# Why two inverters in parallel?

My teacher of Electronic Instrumentation's course presented me on an exam the following problem:

$$\\hskip{75pt}\$$ a) What is the importance of making the parallel between $$\N7\$$ and $$\N8\$$ logic ports for this circuit?

b) What is the effective tension applied on the emissor of the circuit if this is stimulated by a simetric PWM (duty cycle=50%)?

I'm studying Physical Engineering, and I never heard about this, even on the classes of the course. After the exam my teacher said that, putting two inverters in parallel reduces the impedance for half, which duplicates the current to the emissor, which also duplicates the power. I know that this characteristic is analog to the parallel of two resistances of the same value. My problem is how to visualize this. Inverter ports are too complex to be compared to resistances.

How would you answer those questions?

• "My problem is how to visualize this. Inverter ports are too complex to be compared to resistances." Unless you visualize them as SPDT switches tied to the supply via resistors. May 19, 2016 at 18:50

Those "logic ports" (I would call them "inverters", and some people call them "not gates") have limited current/power output. By connecting multiple units in parallel you simply multiply the current drive capability. You can pull a heavier load with two horses (or mules or oxen) than with one.

And, as a separate matter, driving each side of the transducer with a full-voltage, but opposite phase signal also multiplies the actual power delivered to the load. That is called a bridge-tied load. It is commonly found in audio amplifiers which operate on limited power. Most notably sound systems in vehicles which develop large amounts of power on the nominal supply of 12V.

A driver has a maximum output current capacity. When you put two drivers in parallel, the output current capacity is ideally doubled. In reality it is not always exactly doubled because of impairments, but the output current is close to double of the current that each driver can deliver alone.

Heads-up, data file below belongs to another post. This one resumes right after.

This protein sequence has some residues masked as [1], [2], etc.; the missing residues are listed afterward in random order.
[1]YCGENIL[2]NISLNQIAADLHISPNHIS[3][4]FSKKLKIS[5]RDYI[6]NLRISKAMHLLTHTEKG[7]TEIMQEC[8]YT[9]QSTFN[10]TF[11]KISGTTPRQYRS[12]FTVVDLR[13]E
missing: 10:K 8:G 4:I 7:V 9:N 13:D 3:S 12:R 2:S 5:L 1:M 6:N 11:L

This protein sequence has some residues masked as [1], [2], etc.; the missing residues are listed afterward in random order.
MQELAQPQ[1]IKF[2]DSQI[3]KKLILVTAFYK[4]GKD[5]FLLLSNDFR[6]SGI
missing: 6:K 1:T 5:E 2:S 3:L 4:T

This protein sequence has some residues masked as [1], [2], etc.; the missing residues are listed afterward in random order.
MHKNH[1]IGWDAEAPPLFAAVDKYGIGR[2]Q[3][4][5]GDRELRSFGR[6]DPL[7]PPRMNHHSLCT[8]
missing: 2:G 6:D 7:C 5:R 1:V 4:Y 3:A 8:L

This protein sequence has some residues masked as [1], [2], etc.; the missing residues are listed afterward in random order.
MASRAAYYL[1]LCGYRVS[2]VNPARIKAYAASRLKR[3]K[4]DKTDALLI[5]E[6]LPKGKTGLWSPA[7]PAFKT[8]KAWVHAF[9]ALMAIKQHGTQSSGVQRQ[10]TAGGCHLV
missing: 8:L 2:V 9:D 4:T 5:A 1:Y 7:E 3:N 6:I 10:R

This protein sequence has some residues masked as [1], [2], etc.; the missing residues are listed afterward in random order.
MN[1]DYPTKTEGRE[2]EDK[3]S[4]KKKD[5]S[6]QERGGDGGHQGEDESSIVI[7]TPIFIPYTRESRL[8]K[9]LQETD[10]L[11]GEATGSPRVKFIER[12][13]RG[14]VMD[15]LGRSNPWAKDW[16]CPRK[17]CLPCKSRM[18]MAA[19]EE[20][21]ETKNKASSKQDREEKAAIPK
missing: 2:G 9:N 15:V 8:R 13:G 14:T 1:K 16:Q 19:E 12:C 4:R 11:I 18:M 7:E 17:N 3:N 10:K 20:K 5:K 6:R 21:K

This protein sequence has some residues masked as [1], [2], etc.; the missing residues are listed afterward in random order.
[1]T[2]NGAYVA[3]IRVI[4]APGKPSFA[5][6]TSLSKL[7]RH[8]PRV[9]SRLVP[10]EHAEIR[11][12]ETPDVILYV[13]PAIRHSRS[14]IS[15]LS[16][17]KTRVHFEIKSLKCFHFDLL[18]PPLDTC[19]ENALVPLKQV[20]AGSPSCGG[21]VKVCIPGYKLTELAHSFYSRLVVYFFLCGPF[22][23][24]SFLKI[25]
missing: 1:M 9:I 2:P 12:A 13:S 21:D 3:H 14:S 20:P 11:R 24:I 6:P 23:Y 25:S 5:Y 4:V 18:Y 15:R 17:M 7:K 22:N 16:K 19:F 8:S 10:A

Regarding the voltage, when one driver outputs high (~Vcc), the other outputs low, and viceversa. So the voltage excursion of the output is close to 2*Vcc.

The inverters are put in parallel so that together can drive a larger current, which is ideally double the rating of the single inverter. Each inverter, in fact, can drive a limited current, and this value is found on the device datasheet.

However, I would like to point out that this circuit works correctly only if the inverters in parallel are CMOS type, not TTL. In fact, without any compensation resistor, you can't connect in parallel two BJTs, to achieve a larger current: due to device to device mismatch, one of the two BJT will conduct a larger part of the current, and it will self-heat. This in turn will increase the current that BJT drives, in a positive feedback, with obvious consequences.

To make it clear, why paralleling two CMOS inverters is equivalent to have a "bigger inverter", it's enough to draw the internal schematics of the inverter (see below), and connect two of them in parallel. You'll find that the two pMOSFETs are in parallel. Similarly the two nMOSFETs are in parallel. I will consider only the nMOSFETs, but the same holds true for the pMOSFETs. Given the VGS and VDS values (i.e. the voltages with respect to Vss, at the node A and Q, respectively), the current of the two MOSFETs will be equal (assuming perfect matching of the characteristics). This means that the resulting parallel connection of the two inverters can drive a current which is double with respect to one inverter alone.

One might wonder why it is safe (unlike BJTs) here to put in parallel MOSFETs. This is due because when the temperature increses, the drain current decreases. In other words, if there is an umbalance of the two drain currents, the MOSFET driving the larger current will heat up. This will induce a negative feedback (instead of a positive), because its equivalent resistance will increase, reducing the current.

To answer the point B, it's enough to see that N7-8 are driven by N6, which inverts the logic level seen by N9-10. Therefore, when N7-8 output a "high" logic level, N9-10 will output a "low" logic level (and vice-versa). Therefore, you'll get symmetric square wave, with amplitude of VDD-VSS (peak to peak value: 2 * (VDD-VSS)). The capacitor C5 has the function of blocking any residual DC component that would result due to non perfect matching of all the inverters and/or due to non perfect 50% duty cycle.

If SENS1 - C5 had been driven only by N7-8 (and not also by N9-10), the SENS1 would have been driven with an AC square wave of amplitude (VDD-VSS)/2 (peak to peak value of VDD-VSS. C5 would just remove the DC component, i.e. VDD-VSS).